MESSAGE OF THE BRAZILIAN PRESIDENT TO THE CONGRESS OF
Chargé Richardson to the Secretary of State. No. 166.]
Petropolis, May 17, 1906. Sir: Referring to my dispatch No. 162, inclosing a copy of the Brazilian President's message to Congress, I now have the honor to inclose an excellent translation of it from the Brazilian Review of May 15, 1906. I have the honor to be, etc.,
CHARLES RICHARDSON, Chargé d'Affaires ad interim.
[Inclosure.] [Extract from the Brazilian Review May 15, 1906.] Our relations with foreign powers continue to be satisfactory, it having always been my endeavor to draw closer the bonds which unite us to them.
A treaty of arbitration was signed in this city on September 7 by the plenipotentiaries of Brazil and the Argentine Republic which in due course will be submitted for the approval of the Congress of both countries. A fine division of the Argentine navy arrived in the Bay of Rio de Janeiro, where it stayed some days, having been sent by the order of its Government to take part in the celebrations commemorating our independence. The demonstrations which this visit evoked bore fresh testimony to the esteem in which the Brazilian Government and people hold the friendship of Argentina.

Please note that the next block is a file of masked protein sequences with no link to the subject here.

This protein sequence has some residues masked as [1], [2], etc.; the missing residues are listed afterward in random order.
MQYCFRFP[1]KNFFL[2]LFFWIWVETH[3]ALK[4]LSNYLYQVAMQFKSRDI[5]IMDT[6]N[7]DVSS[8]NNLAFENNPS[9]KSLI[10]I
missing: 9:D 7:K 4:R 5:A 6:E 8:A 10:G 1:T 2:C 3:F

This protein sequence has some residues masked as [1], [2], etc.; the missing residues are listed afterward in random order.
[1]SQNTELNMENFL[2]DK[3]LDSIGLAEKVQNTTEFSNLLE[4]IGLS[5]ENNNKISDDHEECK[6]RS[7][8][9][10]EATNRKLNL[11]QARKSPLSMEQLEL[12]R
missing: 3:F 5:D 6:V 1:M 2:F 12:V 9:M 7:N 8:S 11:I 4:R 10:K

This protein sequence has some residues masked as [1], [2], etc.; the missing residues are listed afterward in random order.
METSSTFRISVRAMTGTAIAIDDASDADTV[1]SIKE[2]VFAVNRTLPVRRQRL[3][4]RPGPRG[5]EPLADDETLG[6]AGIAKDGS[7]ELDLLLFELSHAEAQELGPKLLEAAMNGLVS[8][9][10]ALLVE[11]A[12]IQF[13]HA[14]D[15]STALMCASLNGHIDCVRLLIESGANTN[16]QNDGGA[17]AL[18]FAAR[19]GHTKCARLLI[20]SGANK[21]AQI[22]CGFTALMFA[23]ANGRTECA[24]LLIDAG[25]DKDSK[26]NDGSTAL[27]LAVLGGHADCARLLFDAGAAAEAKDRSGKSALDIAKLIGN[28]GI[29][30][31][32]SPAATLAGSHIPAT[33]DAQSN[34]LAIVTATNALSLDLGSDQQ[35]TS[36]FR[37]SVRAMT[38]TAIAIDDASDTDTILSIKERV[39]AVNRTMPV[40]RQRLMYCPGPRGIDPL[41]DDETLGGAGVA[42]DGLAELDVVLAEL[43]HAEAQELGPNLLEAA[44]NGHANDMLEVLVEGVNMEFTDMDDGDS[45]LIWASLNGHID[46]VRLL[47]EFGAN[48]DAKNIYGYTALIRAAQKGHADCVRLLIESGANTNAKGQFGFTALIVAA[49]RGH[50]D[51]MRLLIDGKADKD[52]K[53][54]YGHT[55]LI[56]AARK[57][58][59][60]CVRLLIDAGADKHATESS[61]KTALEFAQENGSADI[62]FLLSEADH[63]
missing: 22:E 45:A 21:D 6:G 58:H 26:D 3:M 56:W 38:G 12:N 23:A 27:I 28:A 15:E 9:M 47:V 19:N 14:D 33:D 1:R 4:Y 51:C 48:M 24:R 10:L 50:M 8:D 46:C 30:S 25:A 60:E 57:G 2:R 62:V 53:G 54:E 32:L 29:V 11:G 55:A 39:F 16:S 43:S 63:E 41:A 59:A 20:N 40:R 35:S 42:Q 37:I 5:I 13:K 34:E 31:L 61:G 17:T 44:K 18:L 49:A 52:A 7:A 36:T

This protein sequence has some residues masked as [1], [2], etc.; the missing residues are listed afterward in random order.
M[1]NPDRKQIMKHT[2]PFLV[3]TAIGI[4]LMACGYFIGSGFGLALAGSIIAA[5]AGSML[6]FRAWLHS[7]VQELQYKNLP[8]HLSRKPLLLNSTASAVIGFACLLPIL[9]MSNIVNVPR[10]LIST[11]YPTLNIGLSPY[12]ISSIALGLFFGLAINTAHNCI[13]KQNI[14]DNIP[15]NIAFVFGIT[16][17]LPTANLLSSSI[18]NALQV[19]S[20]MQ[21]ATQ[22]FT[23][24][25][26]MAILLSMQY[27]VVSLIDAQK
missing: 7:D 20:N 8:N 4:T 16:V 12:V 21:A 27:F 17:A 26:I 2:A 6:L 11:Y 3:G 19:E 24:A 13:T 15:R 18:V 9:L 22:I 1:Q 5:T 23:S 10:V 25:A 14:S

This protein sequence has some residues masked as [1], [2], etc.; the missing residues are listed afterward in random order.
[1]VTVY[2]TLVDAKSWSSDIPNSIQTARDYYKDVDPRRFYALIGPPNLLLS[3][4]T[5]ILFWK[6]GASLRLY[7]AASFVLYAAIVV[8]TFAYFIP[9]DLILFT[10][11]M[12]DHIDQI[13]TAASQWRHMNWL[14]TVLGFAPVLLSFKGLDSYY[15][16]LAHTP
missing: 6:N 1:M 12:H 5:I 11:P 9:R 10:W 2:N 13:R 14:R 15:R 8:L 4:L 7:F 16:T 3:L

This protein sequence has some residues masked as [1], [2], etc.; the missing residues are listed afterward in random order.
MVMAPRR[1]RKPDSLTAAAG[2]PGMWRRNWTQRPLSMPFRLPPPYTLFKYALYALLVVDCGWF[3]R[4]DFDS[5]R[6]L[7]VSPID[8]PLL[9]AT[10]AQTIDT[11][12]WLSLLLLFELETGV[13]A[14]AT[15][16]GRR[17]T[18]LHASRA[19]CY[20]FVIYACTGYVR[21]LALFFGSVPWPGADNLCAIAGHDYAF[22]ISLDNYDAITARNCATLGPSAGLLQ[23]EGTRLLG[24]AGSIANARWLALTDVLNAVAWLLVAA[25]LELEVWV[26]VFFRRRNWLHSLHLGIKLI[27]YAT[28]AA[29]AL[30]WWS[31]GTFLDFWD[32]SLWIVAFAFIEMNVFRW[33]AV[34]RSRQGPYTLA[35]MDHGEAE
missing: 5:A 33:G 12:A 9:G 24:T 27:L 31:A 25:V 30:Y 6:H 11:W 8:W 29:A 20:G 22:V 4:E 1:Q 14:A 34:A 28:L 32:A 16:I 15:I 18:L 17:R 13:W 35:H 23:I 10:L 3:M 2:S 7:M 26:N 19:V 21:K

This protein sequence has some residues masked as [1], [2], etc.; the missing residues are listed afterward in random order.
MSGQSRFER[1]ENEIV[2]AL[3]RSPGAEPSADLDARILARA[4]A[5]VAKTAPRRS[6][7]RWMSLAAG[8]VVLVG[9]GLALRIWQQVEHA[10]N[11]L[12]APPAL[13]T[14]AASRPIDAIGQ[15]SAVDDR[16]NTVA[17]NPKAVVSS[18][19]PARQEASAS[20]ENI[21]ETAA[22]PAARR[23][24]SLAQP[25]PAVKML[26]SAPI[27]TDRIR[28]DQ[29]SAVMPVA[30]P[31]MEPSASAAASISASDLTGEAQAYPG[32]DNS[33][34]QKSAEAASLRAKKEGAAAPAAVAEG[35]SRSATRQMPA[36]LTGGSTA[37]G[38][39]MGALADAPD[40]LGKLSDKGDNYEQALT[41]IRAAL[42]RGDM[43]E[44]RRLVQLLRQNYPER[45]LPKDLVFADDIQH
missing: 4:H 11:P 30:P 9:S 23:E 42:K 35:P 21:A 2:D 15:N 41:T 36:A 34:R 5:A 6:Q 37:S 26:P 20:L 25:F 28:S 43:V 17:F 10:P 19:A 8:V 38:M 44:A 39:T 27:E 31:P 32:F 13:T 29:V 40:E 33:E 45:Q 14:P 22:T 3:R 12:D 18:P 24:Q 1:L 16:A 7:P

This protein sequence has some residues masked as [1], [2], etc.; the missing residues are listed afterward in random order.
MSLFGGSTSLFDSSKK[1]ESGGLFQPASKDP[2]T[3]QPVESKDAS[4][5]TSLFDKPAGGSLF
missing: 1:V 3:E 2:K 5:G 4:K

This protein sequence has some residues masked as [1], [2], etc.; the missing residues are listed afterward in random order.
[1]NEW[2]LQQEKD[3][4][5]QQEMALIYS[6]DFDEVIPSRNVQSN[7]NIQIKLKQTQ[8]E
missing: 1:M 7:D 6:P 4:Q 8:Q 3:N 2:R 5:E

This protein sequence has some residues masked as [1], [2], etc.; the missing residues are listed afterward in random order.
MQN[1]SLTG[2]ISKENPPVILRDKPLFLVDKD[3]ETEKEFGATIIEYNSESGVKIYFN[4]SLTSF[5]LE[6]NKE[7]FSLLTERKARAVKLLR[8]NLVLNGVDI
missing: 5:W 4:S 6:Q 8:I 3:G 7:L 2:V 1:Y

Our treaty of arbitration with Chile of May 18, 1899, having been lately mutually ratified in Santiago, I signed the decree of April 14 of the current year, bringing this act into force.
On May 20 of last year the arbitration court of Brazil and Bolivia created by article 2 of the treaty of November 17, 1903, commenced its deliberations in this city, whilst on January 15 last the Brazil-Peru court, established by the convention of July 12, 1904, also began its sittings. Both are under the presidency of the apostolic nuncio. The former of these had doubts as to the exact meaning of a clause of its internal regulations of June 3, 1905. This question was decided by the two Governments on January 30 of this year.